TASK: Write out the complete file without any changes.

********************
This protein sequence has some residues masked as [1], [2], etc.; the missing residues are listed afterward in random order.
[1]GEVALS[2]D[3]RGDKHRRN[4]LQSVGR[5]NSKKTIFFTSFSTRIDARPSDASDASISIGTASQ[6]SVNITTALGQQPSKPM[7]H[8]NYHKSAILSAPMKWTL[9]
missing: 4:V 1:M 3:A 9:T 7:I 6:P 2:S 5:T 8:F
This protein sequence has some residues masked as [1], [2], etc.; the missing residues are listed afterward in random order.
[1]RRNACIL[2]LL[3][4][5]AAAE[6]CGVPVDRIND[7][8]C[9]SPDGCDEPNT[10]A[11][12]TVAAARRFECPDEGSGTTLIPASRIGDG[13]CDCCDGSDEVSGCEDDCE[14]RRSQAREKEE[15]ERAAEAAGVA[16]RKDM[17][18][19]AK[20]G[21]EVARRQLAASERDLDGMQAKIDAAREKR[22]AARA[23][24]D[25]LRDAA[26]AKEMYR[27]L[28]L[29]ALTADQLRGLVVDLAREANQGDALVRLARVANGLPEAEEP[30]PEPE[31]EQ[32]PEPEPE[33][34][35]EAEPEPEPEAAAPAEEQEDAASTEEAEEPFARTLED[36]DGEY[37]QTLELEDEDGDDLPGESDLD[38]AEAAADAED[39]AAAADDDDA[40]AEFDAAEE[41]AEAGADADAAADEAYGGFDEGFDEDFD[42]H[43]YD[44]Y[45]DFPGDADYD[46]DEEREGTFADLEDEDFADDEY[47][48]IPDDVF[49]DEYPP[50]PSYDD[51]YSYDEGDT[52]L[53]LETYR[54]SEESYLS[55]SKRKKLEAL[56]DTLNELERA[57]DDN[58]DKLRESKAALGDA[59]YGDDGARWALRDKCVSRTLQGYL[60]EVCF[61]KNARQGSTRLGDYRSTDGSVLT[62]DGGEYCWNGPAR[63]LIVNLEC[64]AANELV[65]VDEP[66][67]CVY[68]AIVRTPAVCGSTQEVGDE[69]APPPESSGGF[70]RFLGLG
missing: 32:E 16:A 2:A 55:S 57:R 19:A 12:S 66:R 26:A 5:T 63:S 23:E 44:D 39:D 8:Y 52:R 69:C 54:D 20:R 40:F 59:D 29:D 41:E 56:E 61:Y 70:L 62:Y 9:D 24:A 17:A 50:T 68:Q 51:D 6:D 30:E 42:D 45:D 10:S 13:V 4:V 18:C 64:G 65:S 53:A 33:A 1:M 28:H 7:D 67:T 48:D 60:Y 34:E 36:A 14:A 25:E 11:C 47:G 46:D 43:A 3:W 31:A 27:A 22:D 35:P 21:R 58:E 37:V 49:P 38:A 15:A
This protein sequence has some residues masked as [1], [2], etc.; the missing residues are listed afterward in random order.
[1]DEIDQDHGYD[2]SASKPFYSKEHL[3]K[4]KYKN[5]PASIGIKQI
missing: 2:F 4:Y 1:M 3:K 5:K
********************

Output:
This protein sequence has some residues masked as [1], [2], etc.; the missing residues are listed afterward in random order.
[1]GEVALS[2]D[3]RGDKHRRN[4]LQSVGR[5]NSKKTIFFTSFSTRIDARPSDASDASISIGTASQ[6]SVNITTALGQQPSKPM[7]H[8]NYHKSAILSAPMKWTL[9]
missing: 4:V 1:M 3:A 9:T 7:I 6:P 2:S 5:T 8:F
This protein sequence has some residues masked as [1], [2], etc.; the missing residues are listed afterward in random order.
[1]RRNACIL[2]LL[3][4][5]AAAE[6]CGVPVDRIND[7][8]C[9]SPDGCDEPNT[10]A[11][12]TVAAARRFECPDEGSGTTLIPASRIGDG[13]CDCCDGSDEVSGCEDDCE[14]RRSQAREKEE[15]ERAAEAAGVA[16]RKDM[17][18][19]AK[20]G[21]EVARRQLAASERDLDGMQAKIDAAREKR[22]AARA[23][24]D[25]LRDAA[26]AKEMYR[27]L[28]L[29]ALTADQLRGLVVDLAREANQGDALVRLARVANGLPEAEEP[30]PEPE[31]EQ[32]PEPEPE[33][34][35]EAEPEPEPEAAAPAEEQEDAASTEEAEEPFARTLED[36]DGEY[37]QTLELEDEDGDDLPGESDLD[38]AEAAADAED[39]AAAADDDDA[40]AEFDAAEE[41]AEAGADADAAADEAYGGFDEGFDEDFD[42]H[43]YD[44]Y[45]DFPGDADYD[46]DEEREGTFADLEDEDFADDEY[47][48]IPDDVF[49]DEYPP[50]PSYDD[51]YSYDEGDT[52]L[53]LETYR[54]SEESYLS[55]SKRKKLEAL[56]DTLNELERA[57]DDN[58]DKLRESKAALGDA[59]YGDDGARWALRDKCVSRTLQGYL[60]EVCF[61]KNARQGSTRLGDYRSTDGSVLT[62]DGGEYCWNGPAR[63]LIVNLEC[64]AANELV[65]VDEP[66][67]CVY[68]AIVRTPAVCGSTQEVGDE[69]APPPESSGGF[70]RFLGLG
missing: 32:E 16:A 2:A 55:S 57:R 19:A 12:S 66:R 26:A 5:T 63:S 23:E 44:D 39:D 8:Y 52:R 69:C 54:D 20:R 40:F 59:D 29:D 41:E 56:E 61:Y 70:L 62:Y 9:D 24:A 17:A 50:T 68:Q 51:D 6:D 30:E 42:D 45:D 10:S 13:V 4:V 18:C 64:G 65:S 53:A 33:A 1:M 28:H 7:D 67:T 48:D 60:Y 34:E 36:A 14:A 25:E 11:C 47:G 46:D 43:A 3:W 31:A 27:A 22:D 35:P 21:R 58:E 37:V 49:P 38:A 15:A
This protein sequence has some residues masked as [1], [2], etc.; the missing residues are listed afterward in random order.
[1]DEIDQDHGYD[2]SASKPFYSKEHL[3]K[4]KYKN[5]PASIGIKQI
missing: 2:F 4:Y 1:M 3:K 5:K